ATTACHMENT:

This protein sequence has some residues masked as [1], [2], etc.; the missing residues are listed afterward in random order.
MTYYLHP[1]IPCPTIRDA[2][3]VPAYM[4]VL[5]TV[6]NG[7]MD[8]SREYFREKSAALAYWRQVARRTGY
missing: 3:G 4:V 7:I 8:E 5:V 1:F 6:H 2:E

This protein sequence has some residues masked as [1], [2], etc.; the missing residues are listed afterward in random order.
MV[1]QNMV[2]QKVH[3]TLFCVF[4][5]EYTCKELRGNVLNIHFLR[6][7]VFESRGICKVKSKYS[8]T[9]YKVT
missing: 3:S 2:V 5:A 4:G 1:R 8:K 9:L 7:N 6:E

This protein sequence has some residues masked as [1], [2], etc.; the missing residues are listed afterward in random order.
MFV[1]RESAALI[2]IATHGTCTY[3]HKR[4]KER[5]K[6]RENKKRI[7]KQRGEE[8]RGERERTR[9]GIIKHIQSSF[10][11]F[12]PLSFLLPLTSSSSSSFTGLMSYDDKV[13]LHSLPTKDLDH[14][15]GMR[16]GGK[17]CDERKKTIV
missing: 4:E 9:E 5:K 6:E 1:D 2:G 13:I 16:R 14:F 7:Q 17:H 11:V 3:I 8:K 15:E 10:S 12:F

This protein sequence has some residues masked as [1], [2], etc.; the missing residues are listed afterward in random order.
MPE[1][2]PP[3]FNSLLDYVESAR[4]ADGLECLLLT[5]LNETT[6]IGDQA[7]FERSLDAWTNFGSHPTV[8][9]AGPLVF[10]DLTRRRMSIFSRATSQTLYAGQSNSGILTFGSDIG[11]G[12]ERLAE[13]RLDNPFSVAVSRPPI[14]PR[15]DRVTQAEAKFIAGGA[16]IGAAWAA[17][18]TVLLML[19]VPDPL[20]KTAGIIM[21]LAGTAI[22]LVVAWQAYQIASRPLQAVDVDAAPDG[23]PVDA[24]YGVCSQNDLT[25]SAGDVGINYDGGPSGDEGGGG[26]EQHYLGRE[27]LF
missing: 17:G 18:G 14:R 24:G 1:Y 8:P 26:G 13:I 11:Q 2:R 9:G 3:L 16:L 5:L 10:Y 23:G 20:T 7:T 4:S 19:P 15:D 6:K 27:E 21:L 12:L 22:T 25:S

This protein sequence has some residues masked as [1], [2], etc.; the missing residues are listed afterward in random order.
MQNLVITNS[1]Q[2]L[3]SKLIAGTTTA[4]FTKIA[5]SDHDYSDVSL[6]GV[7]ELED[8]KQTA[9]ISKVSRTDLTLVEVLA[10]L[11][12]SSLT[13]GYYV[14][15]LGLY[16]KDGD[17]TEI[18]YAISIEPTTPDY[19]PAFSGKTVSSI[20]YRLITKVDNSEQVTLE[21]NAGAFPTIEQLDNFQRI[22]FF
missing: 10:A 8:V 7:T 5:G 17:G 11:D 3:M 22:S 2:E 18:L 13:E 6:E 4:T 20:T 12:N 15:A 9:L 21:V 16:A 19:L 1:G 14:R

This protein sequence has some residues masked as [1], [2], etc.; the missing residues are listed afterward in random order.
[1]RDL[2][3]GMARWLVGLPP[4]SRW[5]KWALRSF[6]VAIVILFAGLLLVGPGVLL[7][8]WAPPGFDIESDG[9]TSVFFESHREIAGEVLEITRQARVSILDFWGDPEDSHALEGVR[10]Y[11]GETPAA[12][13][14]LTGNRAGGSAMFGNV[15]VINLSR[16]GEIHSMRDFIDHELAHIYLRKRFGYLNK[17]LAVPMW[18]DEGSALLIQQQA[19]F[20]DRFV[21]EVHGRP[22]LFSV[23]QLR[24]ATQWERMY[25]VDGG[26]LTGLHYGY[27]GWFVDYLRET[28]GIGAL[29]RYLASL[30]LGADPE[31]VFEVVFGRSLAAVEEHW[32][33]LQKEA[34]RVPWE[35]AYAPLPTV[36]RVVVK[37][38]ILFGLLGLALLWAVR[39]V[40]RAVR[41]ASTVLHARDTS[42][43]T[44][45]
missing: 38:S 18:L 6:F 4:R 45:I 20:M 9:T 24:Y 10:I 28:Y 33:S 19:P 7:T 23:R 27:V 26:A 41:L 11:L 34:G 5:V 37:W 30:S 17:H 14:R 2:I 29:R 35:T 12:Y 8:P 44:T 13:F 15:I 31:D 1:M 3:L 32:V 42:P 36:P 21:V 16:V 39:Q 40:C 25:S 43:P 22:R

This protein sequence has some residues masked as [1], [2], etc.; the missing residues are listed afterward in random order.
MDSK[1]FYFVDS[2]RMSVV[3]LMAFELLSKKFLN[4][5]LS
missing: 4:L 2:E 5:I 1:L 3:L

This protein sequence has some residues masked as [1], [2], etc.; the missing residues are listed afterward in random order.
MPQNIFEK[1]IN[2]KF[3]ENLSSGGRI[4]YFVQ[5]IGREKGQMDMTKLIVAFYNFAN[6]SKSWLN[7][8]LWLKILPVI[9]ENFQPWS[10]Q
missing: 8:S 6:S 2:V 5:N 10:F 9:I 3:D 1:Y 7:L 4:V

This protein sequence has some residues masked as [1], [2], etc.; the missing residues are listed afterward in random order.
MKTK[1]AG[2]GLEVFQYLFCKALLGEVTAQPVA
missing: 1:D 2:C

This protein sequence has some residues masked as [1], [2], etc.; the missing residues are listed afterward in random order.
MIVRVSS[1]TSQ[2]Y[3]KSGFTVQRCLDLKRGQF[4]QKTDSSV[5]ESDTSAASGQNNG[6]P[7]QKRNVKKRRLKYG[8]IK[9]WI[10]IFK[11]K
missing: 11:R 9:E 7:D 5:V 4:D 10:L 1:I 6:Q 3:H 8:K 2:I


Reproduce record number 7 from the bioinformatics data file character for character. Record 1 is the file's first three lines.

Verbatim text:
This protein sequence has some residues masked as [1], [2], etc.; the missing residues are listed afterward in random order.
MDSK[1]FYFVDS[2]RMSVV[3]LMAFELLSKKFLN[4][5]LS
missing: 4:L 2:E 5:I 1:L 3:L